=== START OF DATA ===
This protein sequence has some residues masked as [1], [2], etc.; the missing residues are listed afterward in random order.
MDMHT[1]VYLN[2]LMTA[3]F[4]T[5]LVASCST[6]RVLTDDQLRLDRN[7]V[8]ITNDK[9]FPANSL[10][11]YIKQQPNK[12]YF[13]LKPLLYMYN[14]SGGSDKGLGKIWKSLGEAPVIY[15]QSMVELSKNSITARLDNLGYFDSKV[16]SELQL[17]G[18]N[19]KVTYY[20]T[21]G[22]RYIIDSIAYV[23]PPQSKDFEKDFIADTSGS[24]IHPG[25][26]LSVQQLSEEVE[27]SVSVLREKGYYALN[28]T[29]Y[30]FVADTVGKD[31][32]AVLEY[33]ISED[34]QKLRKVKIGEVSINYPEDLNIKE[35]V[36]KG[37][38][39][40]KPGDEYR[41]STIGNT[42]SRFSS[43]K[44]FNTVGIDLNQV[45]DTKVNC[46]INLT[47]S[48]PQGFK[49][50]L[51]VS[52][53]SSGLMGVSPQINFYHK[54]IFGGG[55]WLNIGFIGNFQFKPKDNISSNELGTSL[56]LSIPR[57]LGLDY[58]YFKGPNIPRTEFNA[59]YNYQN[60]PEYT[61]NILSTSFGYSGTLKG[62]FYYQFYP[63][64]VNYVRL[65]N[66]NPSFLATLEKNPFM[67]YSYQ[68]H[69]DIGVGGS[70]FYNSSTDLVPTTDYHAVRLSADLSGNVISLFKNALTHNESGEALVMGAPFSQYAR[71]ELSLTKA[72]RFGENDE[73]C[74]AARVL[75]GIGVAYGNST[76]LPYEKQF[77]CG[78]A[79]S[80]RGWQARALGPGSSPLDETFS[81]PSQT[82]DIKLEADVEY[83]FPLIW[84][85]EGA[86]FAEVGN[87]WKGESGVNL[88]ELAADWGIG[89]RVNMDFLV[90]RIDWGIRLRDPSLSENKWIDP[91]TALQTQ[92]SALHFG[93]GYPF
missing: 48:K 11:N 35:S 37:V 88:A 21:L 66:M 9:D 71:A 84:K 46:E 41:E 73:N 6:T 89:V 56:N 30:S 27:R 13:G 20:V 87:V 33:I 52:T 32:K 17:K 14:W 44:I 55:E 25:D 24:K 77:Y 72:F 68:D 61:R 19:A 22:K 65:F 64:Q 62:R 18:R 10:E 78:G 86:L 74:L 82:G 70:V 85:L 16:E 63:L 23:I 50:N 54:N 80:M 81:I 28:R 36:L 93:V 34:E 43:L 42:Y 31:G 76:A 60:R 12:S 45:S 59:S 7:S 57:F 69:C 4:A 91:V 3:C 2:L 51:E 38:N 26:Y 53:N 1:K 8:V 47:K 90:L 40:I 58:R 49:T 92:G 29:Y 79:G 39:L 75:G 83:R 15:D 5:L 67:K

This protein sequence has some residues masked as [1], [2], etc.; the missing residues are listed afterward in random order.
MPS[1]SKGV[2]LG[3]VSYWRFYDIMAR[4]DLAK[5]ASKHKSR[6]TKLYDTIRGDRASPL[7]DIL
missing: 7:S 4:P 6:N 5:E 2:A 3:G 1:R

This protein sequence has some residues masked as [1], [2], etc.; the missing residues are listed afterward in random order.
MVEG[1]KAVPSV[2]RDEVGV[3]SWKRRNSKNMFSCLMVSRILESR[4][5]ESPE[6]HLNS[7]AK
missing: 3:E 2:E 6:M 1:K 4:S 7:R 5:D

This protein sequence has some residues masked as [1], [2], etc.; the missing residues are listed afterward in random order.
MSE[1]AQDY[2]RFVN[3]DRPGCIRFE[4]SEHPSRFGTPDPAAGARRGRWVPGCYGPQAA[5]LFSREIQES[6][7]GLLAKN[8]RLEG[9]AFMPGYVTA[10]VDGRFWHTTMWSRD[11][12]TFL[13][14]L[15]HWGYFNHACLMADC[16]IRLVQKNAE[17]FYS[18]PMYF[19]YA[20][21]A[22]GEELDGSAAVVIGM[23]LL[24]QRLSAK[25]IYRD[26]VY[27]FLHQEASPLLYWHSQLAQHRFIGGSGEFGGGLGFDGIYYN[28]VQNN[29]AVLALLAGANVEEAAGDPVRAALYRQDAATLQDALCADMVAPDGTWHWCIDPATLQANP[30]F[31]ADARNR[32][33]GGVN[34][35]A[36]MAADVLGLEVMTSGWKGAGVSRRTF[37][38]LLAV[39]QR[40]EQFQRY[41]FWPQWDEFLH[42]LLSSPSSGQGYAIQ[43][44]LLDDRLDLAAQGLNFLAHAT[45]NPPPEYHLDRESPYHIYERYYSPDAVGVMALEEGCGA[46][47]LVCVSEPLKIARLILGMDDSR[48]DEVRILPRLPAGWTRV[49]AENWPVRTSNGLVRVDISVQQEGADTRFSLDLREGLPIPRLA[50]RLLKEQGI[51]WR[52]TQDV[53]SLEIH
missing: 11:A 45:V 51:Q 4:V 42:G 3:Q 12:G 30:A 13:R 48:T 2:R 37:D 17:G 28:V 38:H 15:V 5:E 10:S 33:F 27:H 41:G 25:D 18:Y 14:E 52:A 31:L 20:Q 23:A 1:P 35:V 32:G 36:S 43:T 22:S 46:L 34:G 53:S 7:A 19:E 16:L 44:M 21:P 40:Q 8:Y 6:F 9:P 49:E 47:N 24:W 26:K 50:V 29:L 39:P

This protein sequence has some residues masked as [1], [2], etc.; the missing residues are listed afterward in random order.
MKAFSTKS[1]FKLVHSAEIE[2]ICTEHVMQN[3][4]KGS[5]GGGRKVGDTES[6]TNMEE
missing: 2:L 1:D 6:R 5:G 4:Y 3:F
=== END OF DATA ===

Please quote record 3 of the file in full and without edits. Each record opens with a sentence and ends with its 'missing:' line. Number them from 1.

This protein sequence has some residues masked as [1], [2], etc.; the missing residues are listed afterward in random order.
MVEG[1]KAVPSV[2]RDEVGV[3]SWKRRNSKNMFSCLMVSRILESR[4][5]ESPE[6]HLNS[7]AK
missing: 3:E 2:E 6:M 1:K 4:S 7:R 5:D